Whether they were degraded men
because they broke the Sabbath still-
I tess or because they were Democrats,
Pray neglects to say.
They had a drinking problem in
those days. On Dec. 17, Pray notes,
"A. disgraceful and lamentable affair,
happened today. J. C. L., a student,
sixteen, got drunk, .had delirium tre-
moutrs, and came near dying . . .
He was expelled."
The dairy of George Pray lets us
view the student life that first year.
It is, altogether, a pleasant life. Pray
and his classmates were enjoying
themselves. Yet behind the diary,
unseen by Pray, the new college was
fighting for its existance. It stood
alone, an odd creature with its ridi-
culously small faculty and student
body, in the center of a booming
west. It traveled no royal road to
Buildings Save the School
In 1842 a good number of people
thought that the institutiolt had fin-
ished its career. And that might well
have been the case if Mason Hall, as
well as four faculty houses (one of
which was the present president's
home) were not already erected. Gov.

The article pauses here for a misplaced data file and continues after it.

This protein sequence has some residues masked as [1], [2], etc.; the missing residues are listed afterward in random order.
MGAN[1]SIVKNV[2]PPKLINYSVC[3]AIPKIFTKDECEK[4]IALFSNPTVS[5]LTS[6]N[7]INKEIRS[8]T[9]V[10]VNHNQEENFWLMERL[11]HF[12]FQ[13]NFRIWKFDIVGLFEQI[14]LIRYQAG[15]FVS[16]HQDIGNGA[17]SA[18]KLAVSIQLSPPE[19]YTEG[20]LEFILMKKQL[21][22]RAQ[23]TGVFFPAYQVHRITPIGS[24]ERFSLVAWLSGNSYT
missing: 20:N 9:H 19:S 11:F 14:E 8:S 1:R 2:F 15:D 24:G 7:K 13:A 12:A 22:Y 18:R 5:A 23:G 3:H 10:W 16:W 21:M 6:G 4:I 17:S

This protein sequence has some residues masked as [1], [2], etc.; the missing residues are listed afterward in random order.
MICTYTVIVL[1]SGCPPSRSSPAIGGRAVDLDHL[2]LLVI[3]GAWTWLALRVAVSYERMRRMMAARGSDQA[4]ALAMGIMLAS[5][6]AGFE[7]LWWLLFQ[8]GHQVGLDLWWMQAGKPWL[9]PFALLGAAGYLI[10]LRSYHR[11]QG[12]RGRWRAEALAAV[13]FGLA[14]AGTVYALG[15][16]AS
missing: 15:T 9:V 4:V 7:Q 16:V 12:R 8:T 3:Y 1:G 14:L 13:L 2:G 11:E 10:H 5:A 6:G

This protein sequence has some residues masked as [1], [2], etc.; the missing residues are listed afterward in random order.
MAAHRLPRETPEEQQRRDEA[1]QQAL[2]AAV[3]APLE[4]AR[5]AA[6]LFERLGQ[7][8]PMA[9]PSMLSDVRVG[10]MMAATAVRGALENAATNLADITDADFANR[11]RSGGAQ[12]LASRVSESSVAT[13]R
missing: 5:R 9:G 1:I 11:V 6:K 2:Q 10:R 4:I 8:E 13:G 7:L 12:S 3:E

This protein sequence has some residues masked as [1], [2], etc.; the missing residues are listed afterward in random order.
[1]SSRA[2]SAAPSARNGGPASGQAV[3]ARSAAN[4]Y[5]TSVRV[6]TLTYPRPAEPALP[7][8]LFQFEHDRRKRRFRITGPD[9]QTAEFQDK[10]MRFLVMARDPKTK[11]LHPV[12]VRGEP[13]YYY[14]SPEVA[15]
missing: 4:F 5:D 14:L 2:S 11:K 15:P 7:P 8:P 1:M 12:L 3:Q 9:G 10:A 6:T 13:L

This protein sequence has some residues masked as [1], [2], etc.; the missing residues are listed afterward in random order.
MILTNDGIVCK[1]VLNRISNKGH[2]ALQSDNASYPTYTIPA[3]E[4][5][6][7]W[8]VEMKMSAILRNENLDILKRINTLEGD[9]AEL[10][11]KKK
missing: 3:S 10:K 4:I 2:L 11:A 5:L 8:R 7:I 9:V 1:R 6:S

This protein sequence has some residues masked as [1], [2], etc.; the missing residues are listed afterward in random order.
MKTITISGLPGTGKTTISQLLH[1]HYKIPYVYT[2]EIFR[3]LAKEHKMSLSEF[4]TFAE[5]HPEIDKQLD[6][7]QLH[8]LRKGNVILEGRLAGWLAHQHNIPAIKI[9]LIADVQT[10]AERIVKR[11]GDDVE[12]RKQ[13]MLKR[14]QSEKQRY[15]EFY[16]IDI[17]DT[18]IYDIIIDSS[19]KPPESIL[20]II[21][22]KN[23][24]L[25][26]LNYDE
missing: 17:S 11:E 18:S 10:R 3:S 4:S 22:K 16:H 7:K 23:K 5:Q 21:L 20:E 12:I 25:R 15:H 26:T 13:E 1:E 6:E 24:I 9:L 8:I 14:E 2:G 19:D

Barry that year stated, "as the state
has the buildings and has no other
use for them, it is probably best to
continue the school." Thus the col-
lege was allowed to exist on the very'
slight reason that there were some
vacant' buildings in the state, and
:omething might as well be done
,vith them.
Mason Hall was everything then..
t housed the administration rooms,
the library, the classrooms, the cha-
7el, and the dormitory rooms in
which the students slept.
The students arose - at 5:30 in the
norning. Then they went to chapel,:
and then to class before breakfast..
They were required to be on the cam-
.us during certain hours of the day
and were positively prohibited to.
leave the campus after 9:30 o'clock.
A bell, borrowed from the Michigan
Central Railroad, and erected-,on top
of a- pole in back of Mason Hall, rang
Daily to, awaken the students. The
man who rang it was Pat Kelly, jan-
:tor, who had charge of the campus
1ows, sheep, and farming products.
Bell Frozen
As the years passed the bell bc-
tame the center of a good deal of
I .miisement_ One of the most joyful

ites Early
on the matter could hardly have had '
much effect .upon the cow. e
In 1849 the South Wing, an exact k
replica of Mason Hall, was construct-
ed, and the. two buildings became t
known as North College and South i
College. Not until 1870 was Univer- f
sity Hall built, joining the two early a
buildings. This edifice had a large or- (
nate dome, visible for miles. But in A